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Monday, February 8, 2016

Hanging with GIS Educators in Maine: Just Click all the Buttons

MEGUG's GIS / Educators Conference, held last Friday in Freeport, Maine was not large. I suspect even if it hadn't snowed Friday morning, there wouldn't have been too many other attendees. But, as I've learned, sometimes those tiny meeting are the best.

I spent the day in the education track, which had between 10 and fifteen people for most of its four presentations (pdf of agenda). I wanted to share some of the presenters' and attendees' key ideas, as well as some of the thoughts that popped into my mind during the sessions.

Organizing Processes for Educators and Students 

I now have a handout titled Many Ways to Bring Your Data into ArcGIS Online. (It and other docs are here.) It details 10 different ways to bring "internal" and "external" data into ArcGIS Online. This is how an educator thought to teach other educators about the various processes. I searched the Web a bit and could not find any other document arranged quite this way. Educators think about teaching/learning/organizing differently than others.

Reinventing the Wheel  

While we explored the different ways to bring in data, specifically downloading and publishing data from the Maine Office of GIS during the above workshop, one attendee spoke up. He asked in essence, why the state does not offer these data as feature services. He asked educators and GIS professionals to let the states (and I'll argue any other orgs) know the value of these services to educators and their students.

Professional vs. Educational Software

I was reminded as presenters and attendees got lost among menus and had error boxes pop up, that ArcGIS is not designed for education.It is designed for professionals/experts. This is a blessing and a curse for educators and students.

Thursday, February 4, 2016

GIS Education Weekly: Has All the Buzz Gone out of Geo-MOOCs?

Response to Coursera GIS Specialization

I was excited to learn of the Coursera GIS specialization I wrote about last week. I thought it was big news. But at least with my community of readers, it isn't. Web and social media searches turn up few mentions and suggest either the news has not reached too far or it's just not worth sharing.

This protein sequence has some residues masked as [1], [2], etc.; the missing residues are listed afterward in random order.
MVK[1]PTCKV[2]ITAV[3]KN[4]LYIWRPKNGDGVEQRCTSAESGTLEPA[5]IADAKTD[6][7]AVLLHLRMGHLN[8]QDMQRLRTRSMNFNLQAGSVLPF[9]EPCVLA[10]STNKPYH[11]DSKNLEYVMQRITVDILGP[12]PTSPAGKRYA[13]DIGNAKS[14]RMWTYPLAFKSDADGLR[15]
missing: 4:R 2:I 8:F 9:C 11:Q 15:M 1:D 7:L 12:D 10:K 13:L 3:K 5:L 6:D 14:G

I wonder if we are post Geo-MOOC. I wonder if other MOOCs are sucking the oxygen out of this program. I wonder if the lack of marketing from Coursera and/or UC Davis limited reach of the news. I wonder if there is less demand for an ArcGIS for Desktop specialization than expected. I wonder if the "fee" is making this a non-starter. I wonder if the potential for the credential to help with job prospects is slim.

Another Look at the Future of Geospatial

NGAC, the National Geospatial Advisory Committee, identifies key trends that will define the geospatial industry in the future. It's a 10 page PDF from December titled The Changing Geospatial Landscape: A Second Look.

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Thursday, January 28, 2016

GIS Education Weekly: UC Davis Launches Five Course GIS Specialization on Coursera

UC Davis Launches Five Course GIS Specialization on Coursera

Basics

In February the University of California Davis will launch a series of five GIS MOOCs, the Geographic Information Systems (GIS) Specialization, on the Coursera platform. The four "lecture" courses can be taken individually. But if you pay for all of them, along with a capstone project course, and pass all of them, you can earn a specialization in GIS.

Nick Santos, Geospatial Applications Researcher and Jeff Loux, Ph.D., Chair, Department of Science, Agriculture and Natural Resources & Associate Adjunct Professor are the instructors.

The specialization is in partnership with Esri and uses its software. Esri's David DiBiase described the company's participation this way:
At their request, we’re helping UC-Davis to provide no-cost Student licenses of ArcGIS for Desktop.
The specialization includes five courses:

1 Fundamentals of GIS
2 GIS Data Formats, Design and Quality
3 Imagery, Modeling and Applications
4 Geospatial and Environmental Analysis
5 Capstone: Geospatial Analysis